Printable Recipe

¾ c. (100 g) all-purpose flour
¼ c. (50g) packed dark brown sugar
½ tsp. (3g) salt
8 Tbsp. (1 stick) (115g) cold, unsalted butter, cut into small cubes
1 c. (90g) old-fashioned rolled oats (not quick-cooking)
¼ c. chopped hazelnuts, almonds, or walnuts

2 lb. fresh cherries, pitted and halved
¾ c. (180g) semi-sweet mini chocolate chips
¼ c. (50g) granulated sugar
3 Tbsp. (45g) flour

Preheat the oven to 375°. In a large bowl, mix together the flour, brown sugar, and salt. Pinch the butter into the flour, using your fingers or a pastry blender until the mixture is the texture of coarse meal. Add the oats, and use your hands to toss and squeeze the mixture until large, moist clumps form. Transfer to the freezer to chill while you prepare the filling.
In another large bowl, toss the cherries with the chocolate chips, sugar, and flour. Divide the mixture between 4 (0.5-quart) gratin dishes (or transfer the mixture to a shallow 2-quart baking dish), and sprinkle with the topping mixture. Place the gratin dishes on a rimmed baking sheet and bake until golden and bubbling, 20 to 30 minutes (45 to 55 minutes for the larger baking dish). Let cool 10 minutes before serving. Makes 8 servings (or 4… Whatever! Lol)

Monday, August 1, 2011

Fresh Cherry and Seared Sesame Tuna Salad

Now that summer is fully upon us here in Wisconsin, I don’t feel so inclined to actually cook a whole lot for meals. Especially when I spend the majority of my days now in a hot work kitchen! I just have to say… If you think 80° and humid is bad, try standing in front of a wood-fired pizza oven set at 490° AND include the humidity! Or stand over a flat-top stove or grill in that weather! Suddenly, 80° and humid sounds kinda nice… Lol
The heat aside, though, I really do love what I’m doing now. And I want to take the time to apologize to all of my readers for not posting much lately… I started a third job this past week, so I feel like I’ve been running around like a crazy person. I even had to start putting my schedules for all three jobs into the calendar on my cell phone, because I was having such a hard time keeping track of everything! But, I put my two-weeks notice in at one of the jobs, so after this coming Sunday, I will be on a regular schedule and will have a little bit of free time to myself. This means, a little more time to get back to blogging! YAY!!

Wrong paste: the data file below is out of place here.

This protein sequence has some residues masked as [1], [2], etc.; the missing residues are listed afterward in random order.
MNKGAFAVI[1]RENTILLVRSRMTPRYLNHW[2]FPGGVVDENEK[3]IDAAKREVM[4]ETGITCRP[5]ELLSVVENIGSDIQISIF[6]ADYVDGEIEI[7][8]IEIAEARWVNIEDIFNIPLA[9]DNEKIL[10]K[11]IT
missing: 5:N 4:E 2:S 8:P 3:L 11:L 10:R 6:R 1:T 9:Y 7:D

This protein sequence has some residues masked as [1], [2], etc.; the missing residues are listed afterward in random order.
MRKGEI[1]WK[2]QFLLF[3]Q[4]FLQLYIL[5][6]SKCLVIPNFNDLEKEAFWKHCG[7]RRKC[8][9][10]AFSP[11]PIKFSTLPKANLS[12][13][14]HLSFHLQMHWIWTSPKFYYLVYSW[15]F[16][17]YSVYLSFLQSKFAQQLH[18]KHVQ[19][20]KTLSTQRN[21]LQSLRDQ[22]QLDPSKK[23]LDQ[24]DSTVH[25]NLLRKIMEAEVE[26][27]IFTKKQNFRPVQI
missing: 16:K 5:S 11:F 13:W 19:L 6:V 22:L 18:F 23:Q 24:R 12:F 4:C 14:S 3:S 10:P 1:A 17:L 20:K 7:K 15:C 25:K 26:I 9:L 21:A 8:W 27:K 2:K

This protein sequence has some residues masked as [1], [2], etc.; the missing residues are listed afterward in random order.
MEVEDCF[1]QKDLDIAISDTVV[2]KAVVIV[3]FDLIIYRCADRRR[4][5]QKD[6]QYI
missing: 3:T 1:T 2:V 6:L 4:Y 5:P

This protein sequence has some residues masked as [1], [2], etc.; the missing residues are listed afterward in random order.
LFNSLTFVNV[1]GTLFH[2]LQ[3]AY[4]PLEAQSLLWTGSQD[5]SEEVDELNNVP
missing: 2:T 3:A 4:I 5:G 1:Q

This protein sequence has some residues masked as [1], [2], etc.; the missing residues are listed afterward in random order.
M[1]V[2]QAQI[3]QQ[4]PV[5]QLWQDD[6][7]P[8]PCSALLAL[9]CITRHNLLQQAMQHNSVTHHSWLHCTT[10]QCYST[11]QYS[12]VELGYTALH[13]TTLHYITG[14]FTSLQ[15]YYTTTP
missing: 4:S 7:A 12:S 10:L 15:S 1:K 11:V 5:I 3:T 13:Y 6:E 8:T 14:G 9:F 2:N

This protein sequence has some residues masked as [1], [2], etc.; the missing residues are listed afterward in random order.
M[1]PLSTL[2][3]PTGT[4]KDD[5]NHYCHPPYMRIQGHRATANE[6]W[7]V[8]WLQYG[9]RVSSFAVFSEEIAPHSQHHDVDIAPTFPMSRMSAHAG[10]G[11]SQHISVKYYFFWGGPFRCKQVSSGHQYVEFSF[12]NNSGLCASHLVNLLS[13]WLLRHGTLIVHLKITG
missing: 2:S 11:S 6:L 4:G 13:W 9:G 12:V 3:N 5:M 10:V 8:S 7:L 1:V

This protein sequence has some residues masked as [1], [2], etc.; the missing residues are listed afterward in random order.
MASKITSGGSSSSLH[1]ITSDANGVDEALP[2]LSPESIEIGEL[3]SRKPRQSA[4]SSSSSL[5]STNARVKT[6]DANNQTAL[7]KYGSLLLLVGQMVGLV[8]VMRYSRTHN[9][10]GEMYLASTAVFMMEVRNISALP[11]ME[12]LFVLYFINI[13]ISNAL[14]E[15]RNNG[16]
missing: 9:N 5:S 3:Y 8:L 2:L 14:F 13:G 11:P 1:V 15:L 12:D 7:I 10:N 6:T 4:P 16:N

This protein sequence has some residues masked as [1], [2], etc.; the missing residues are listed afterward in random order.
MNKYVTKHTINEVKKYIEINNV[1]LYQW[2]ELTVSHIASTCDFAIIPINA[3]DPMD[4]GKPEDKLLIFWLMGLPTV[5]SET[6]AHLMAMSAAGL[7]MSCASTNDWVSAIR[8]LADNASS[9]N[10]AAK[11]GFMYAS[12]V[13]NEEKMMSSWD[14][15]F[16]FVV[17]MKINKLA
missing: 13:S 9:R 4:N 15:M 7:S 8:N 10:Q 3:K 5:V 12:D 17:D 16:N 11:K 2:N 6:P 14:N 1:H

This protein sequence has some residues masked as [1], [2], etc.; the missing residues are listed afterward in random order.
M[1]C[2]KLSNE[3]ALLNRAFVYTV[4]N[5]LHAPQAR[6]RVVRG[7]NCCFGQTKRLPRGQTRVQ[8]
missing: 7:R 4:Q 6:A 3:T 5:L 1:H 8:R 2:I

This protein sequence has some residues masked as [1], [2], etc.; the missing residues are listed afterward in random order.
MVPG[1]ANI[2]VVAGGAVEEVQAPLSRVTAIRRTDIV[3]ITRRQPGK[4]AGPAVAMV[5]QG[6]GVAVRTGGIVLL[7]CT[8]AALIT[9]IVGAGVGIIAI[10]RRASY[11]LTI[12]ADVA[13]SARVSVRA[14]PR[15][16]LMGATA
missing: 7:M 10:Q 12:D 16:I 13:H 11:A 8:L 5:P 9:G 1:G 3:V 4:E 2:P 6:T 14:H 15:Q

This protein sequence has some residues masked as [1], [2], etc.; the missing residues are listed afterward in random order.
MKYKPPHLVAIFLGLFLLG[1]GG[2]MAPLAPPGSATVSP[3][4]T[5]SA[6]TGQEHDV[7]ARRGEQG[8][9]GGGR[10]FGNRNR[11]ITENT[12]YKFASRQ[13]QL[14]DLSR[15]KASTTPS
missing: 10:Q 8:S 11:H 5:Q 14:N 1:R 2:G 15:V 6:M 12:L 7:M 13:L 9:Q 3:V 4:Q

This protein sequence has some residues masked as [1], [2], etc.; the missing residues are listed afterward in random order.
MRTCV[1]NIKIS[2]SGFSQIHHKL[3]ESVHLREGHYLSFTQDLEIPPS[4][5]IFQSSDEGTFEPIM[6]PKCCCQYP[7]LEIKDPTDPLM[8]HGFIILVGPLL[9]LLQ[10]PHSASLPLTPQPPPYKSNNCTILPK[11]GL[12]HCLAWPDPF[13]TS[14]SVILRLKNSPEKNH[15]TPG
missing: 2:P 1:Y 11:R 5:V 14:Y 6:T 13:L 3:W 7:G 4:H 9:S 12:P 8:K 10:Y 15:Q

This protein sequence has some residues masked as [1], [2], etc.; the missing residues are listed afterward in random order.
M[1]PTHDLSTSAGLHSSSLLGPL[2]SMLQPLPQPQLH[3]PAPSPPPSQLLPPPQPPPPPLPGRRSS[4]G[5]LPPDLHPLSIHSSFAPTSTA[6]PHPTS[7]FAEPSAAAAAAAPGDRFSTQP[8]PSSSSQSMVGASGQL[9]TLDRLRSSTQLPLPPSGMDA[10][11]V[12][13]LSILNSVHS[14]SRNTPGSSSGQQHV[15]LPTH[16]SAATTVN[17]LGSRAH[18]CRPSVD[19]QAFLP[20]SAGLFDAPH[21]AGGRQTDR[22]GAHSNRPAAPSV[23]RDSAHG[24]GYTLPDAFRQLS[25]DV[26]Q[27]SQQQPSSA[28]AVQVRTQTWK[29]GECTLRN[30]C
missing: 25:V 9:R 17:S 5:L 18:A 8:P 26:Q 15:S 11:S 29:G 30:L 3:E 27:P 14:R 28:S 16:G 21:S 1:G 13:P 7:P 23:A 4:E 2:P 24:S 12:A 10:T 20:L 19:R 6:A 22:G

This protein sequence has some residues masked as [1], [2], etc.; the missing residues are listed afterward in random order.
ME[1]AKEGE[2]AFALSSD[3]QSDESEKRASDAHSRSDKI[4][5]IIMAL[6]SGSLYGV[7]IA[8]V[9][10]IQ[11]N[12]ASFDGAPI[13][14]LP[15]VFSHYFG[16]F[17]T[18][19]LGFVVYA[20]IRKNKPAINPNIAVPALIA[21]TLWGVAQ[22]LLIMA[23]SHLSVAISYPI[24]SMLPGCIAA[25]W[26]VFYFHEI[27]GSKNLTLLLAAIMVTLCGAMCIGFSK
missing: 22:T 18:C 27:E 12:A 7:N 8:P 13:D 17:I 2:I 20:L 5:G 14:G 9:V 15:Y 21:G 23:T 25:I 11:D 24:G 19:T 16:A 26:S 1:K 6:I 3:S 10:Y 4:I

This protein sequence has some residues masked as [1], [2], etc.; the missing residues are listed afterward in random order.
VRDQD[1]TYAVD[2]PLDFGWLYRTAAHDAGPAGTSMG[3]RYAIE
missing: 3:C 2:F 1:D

Also, the past week and a half has been a little hectic around here anyways… My sister is a biology teacher at a high school where we live, and she takes her students to Belize every summer for a week and a half to study the rainforests and all that good stuff. Her husband goes with to help chaperone, so my mom and I watched their two boys while they were gone. Thankfully, Aunt Joanne came to town, from the twin cities, to help out! Believe me, it was definitely needed!!
Being that it’s been so hot and humid out, salads always sound good and so I made this yummy treat one night while we were watching the boys. Mama had taken the boys …somewhere… and then took them to the park to wear them out, and I made dinner while they were gone. The boys had one of their favorites – crescent roll hot dogs – and I made this salad for mama and myself. Everything tasted so fresh, and it definitely hit the spot!

Printable Recipe

Sesame Cherry Marinade:
2 Tbsp. sesame oil
2 Tbsp. soy sauce
1 Tbsp. balsamic vinegar
1 clove garlic, minced
2 c. 100% Montmorency cherry juice

Cherry Vinaigrette:
1 Tbsp. balsamic vinegar
2 Tbsp. 100 Montmorency cherry juice
½ tsp. Dijon mustard
2 tsp. honey
Pinch salt
¼ c. olive oil

1 (8 oz.) tuna steak
1 oz. sesame seeds
Mixed salad greens
4 oz. crumbled Feta cheese
½ lb. fresh Bing cherries, halved and pitted

For the Cherry Vinaigrette: Mix all of the ingredients well, except the olive oil, in a small bowl. Slowly drizzle in the olive oil, whisking continuously, until it is well incorporated. Set aside until ready to use.
For the tuna: Mix the marinade ingredients together and coat the tuna steaks with the marinade, cover tightly, and refrigerate for at least an hour.
Heat a non-stick skillet over medium high heat. When the pan is hot, remove the tuna steaks from the marinade, coat with sesame seeds on both sides, and sear them for a minute to a minute and a half on each side (even a little longer if you want the tuna less rare). Remove the tuna from the pan and slice into ¼-inch thick slices.
Arrange the salad greens in a bowl; sprinkle some of the Feta cheese and halved cherries on top of the greens, top with the sliced tuna steak, and drizzle with vinaigrette.

Tuesday, July 19, 2011

Squash Blossoms Tempura with Shrimp

Happy Anniversary, to me! Can you believe it?! It’s been one year today since I first started blogging!!